Richmond runs to support city’s college-bound students

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Richmond runs to support city's college-bound students
Runners enjoy the scenic waterfront during the inaugural Richmond Promise 5K Fun Run on Saturday, June 11, 2020.

The Richmond waterfront was the place to be on Saturday with perfect weather and two fun community events: The innaugural Richmond Promise 5K Fun Run, which began and ended at Craneway Pavilion and spanned the city’s scenic coastline, as well as “Ferry Fest,” a free festival at the Richmond ferry terminal featuring ferry tours, live music, games, arts and crafts, local eateries and booths occupied by a number of local organizations.

The Richmond Promise 5K Fun Run kicked off at the relatively cool hour of 8 a.m. The race featured about 150 registrants, a respectable number for a first ever annual event. The Fun Run, which featured stunning Bay views and crossed a number of Richmond’s historic sites, benefited the Richmond Promise, an organization that aims to build a college graduating culture in Richmond through scholarships, resources and guidance available to all graduating high school seniors from Richmond and North Richmond. The program is made possible via a 10-year, $35 million investment from Chevron Richmond.

“We are here to celebrate our scholars,” said Christopher Whitmore, executive director of the Richmond Promise. “We have over 1,900 Richmond Promise Scholars attending 220 colleges and universities throughout the United States. We are here to support them, raise money for them, and let them know how much the community supsports the pursuit of higher education and their degrees and certificates.”

Richmond Promise Executive Director Christopher Whitmore and Chevron Richmond Public Affairs Manager Linsi Crain.

Linsi Crain, public affairs manager for Chevron Richmond, noted the excitement surrounding the innaugural race. “Everyone should come out again next year,” she said.

Crain’s sentiments were shared by runners and walkers from Richmond and beyond. Participants offered a wide variety of reasons for wanting to participate Saturday, but all shared the common goal of supporting local students.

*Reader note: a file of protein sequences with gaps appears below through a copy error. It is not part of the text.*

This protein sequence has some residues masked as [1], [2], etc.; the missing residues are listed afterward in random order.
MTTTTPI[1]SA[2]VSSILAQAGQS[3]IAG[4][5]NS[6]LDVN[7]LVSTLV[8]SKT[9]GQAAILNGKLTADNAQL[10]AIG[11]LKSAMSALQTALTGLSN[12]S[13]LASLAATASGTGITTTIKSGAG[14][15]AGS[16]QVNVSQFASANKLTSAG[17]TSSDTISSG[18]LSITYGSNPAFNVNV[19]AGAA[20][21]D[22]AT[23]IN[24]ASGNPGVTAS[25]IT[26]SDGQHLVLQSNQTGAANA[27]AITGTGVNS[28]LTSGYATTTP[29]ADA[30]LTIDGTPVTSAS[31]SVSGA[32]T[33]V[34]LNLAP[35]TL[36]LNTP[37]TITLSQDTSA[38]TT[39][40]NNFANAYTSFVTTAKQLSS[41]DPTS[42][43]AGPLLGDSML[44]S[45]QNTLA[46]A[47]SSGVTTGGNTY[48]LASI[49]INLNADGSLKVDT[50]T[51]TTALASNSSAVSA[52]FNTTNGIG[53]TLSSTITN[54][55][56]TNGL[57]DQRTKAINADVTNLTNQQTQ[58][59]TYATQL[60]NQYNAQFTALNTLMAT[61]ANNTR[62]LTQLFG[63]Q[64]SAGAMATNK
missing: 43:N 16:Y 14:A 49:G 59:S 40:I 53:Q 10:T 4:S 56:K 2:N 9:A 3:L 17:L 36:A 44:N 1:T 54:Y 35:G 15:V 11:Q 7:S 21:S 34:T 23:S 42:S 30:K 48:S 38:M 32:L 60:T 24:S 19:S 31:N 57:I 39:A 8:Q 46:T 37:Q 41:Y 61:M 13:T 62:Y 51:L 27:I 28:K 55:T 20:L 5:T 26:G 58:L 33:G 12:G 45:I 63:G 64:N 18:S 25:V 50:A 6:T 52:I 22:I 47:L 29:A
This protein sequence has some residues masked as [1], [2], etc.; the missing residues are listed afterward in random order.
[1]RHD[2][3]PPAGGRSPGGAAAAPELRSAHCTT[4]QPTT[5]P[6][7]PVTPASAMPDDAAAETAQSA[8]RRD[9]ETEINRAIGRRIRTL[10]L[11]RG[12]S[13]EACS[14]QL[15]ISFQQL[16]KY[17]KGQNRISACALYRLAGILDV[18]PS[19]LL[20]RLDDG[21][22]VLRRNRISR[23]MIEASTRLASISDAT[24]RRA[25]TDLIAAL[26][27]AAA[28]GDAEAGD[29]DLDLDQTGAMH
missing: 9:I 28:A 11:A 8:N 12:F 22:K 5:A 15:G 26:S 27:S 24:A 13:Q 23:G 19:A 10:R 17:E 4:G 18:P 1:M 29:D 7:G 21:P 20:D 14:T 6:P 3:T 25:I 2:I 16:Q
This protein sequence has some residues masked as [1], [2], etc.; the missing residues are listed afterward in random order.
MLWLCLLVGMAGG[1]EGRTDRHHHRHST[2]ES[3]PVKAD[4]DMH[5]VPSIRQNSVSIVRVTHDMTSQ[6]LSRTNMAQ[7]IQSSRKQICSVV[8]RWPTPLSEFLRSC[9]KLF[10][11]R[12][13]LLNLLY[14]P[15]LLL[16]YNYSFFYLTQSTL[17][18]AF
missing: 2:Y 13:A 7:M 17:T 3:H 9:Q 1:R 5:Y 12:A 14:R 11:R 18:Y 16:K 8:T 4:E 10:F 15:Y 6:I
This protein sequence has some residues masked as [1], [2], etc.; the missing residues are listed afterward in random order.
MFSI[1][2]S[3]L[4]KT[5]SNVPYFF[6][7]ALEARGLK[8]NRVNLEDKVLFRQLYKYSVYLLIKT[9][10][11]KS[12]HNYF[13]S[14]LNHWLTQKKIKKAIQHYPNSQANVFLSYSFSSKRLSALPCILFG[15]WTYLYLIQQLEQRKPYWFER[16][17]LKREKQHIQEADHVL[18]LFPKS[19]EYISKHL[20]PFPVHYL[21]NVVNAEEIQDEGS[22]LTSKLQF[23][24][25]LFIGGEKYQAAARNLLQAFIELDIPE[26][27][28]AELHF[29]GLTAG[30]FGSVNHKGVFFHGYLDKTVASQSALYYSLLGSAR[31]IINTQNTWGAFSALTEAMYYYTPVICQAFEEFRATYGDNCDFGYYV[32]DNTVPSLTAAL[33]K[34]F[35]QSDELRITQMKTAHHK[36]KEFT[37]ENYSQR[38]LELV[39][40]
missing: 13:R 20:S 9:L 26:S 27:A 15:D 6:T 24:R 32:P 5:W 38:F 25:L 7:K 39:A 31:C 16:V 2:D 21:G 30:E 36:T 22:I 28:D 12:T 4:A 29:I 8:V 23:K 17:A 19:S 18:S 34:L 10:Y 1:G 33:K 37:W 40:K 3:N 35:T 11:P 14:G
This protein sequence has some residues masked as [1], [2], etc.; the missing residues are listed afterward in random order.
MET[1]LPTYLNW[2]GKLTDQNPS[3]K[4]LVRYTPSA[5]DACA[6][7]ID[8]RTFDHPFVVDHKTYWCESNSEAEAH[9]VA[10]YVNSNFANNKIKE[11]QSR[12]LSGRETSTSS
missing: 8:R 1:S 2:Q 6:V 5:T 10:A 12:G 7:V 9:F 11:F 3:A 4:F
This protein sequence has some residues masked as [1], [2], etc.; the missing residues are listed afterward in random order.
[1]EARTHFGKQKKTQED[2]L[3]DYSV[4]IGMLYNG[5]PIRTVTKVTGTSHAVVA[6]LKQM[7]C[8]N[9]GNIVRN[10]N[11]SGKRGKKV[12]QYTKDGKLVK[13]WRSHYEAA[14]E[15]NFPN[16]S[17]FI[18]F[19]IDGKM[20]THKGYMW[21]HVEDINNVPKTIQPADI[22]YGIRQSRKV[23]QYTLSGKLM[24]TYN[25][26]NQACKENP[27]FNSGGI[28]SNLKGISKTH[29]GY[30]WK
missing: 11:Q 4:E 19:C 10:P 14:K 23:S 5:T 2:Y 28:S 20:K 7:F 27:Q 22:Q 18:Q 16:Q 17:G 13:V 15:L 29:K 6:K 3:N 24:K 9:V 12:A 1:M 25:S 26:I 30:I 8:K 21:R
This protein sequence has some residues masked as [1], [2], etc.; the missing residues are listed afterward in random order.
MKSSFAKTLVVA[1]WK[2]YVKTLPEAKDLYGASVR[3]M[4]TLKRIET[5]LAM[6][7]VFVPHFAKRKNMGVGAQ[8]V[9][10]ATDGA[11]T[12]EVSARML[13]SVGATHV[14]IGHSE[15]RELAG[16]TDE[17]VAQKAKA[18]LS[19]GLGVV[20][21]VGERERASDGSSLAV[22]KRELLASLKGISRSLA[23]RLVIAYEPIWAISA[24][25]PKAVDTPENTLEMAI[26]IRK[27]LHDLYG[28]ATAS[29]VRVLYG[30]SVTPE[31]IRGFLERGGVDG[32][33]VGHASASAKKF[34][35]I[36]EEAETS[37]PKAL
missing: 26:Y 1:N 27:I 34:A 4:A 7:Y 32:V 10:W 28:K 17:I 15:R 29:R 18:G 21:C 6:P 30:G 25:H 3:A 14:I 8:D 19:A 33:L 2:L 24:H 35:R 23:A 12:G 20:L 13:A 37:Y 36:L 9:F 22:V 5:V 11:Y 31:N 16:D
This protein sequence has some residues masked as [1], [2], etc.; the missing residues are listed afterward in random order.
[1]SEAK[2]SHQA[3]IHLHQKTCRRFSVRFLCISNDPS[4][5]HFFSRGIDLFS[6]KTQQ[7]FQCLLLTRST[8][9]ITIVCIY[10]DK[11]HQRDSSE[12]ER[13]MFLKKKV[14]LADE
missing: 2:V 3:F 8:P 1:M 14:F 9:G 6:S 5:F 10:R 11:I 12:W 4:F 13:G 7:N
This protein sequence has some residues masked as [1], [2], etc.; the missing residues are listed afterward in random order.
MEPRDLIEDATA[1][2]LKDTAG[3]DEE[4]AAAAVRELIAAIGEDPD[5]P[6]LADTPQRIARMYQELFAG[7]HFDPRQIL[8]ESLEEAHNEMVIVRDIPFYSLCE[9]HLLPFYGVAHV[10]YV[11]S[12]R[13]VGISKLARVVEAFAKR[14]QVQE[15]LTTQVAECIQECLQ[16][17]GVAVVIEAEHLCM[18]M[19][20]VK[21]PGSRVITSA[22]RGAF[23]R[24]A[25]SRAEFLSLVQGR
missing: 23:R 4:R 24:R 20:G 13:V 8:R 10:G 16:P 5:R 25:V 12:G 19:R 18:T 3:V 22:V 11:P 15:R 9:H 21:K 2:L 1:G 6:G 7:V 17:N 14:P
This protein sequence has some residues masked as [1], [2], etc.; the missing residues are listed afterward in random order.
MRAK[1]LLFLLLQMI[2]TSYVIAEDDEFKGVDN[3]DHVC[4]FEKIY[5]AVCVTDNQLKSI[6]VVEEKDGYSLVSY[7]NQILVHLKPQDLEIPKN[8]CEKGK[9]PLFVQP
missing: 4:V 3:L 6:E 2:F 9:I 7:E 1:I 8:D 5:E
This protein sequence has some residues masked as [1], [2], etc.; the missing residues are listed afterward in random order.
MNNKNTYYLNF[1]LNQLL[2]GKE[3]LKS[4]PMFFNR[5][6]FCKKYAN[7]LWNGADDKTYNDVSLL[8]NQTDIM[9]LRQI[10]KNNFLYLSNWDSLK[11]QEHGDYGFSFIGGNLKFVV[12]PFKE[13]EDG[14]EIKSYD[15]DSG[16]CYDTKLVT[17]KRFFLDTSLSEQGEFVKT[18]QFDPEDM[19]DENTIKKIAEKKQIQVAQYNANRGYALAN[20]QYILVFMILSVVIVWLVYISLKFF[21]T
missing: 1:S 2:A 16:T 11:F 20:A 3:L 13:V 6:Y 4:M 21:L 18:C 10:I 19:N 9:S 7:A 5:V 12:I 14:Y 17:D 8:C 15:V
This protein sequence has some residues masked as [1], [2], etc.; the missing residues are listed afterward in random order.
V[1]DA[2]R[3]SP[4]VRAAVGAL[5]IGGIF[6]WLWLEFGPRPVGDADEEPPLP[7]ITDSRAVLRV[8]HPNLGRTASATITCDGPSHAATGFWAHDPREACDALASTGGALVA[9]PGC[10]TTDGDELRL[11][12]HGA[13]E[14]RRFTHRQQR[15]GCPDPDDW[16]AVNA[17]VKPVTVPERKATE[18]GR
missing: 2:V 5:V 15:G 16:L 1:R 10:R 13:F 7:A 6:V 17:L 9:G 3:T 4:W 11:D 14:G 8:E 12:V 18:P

Teresa Morgan, a Vallejo teacher who residents in El Cerrito, attended the Fun Run with family to cheer on her daughter, who was celebrating her birthday.

“I think it’s well organized,a nd I think it’s wonderful to have in Richmond, to bring people out,” Morgan said. “There’s lots of families and kids here, lots of laughter.”

Keith Reynolds, of Richmond, said he’s dropped 65 pounds in less than a year and chose to run Saturday to continue progress in his health. Reynolds planned to participate again next year.

Richmond residents Marvinette Johnson and Lee Lemon say they try to sign up for a race one per month. They aim to choose events that benefit the area and local organizations.

Richmond residents Marvinette Johnson (left) and Lee Lemon.

“It’s really cool, I had a lot of fun,” said Tony Martinez, of Richmond, who took first place overall in the inaugural Fun Run. “I know [Jessie Stewart], who used to work for the Richmond Promise. She’s the one that got us out here and motivated. It was really cool just to be part of this.”

Kimberly Sanchez, the first women’s finisher, added, “I’m very proud to be here. I live around the corner, and it’s amazing to be able to support a local program.”

John Iwawaki, STEM instructional specialist at the West Contra Costa Unified School District, had personal reasons to participate. Many of his students are Richmond Promise scholars, and so is his son Judah, who also ran the race.

“We’re grateful and want to support,” Iwawaki said.

John Iwawaki, STEM instructional specialist at WCCUSD, and his son Judah, a Richmond Promise scholar.

Maribel Rodriguez, development director for the Richmond Promise and event organizer, said the event was particularly refreshing in the wake of the COVID-19 pandemic that especially impacted local students.

“It’s really nice to have people out here, be safe, get some fresh air, enjoy their families and support the Richmond Promise,” Rodriguez said.

When all of the walkers and runners finished, they had the option of traveling just a few more steps over to Ferry Fest, a free outdoor festival. Hundreds of people, including families with children, lined up for ferry tours, played game, fetched lunch at local food trucks and visited booths hosted by organizations such as CoBiz Richmond, the SS Red Oak Victory, Rosie the Riveter Trust and more. 

Ferry Fest was sponsored by the Water Emergency Transportation Authority (WETA), the regional public agency that operates San Francisco Bay Ferry, in partnership with the Craneway Pavilion, Richmond Promise and Columbia Sportswear.

Tom Hall, spokesperson for San Francisco Bay Ferry, said Ferry Fest was held in Richmond in part to celebrate the recent return of ferry service in the city, as well as the ramp up of service in the wake of the pandemic.

“For the first time we have seven day a week ferry service out of the Richmond, we just about doubled the amount of week service we had in our pandemic recovery program, and we slashed fares,” Hall said. “Richmond fares went down the lowest, it’s just $4.50 each way for an adult, with Clipper or mobile ticket.”

Ferry Fest was also about celebrating community, Hall said.

“This is such a rich community in terms of culture, community and community activism,” he said, adding, “It should never be the case that a kid lives close to the shoreline of the Bay and is never on a boat in their life. And for too many kids that is the case.”

Richmond Promise 5K Fun Run

Richmond runs to support city's college-bound students

Ferry Fest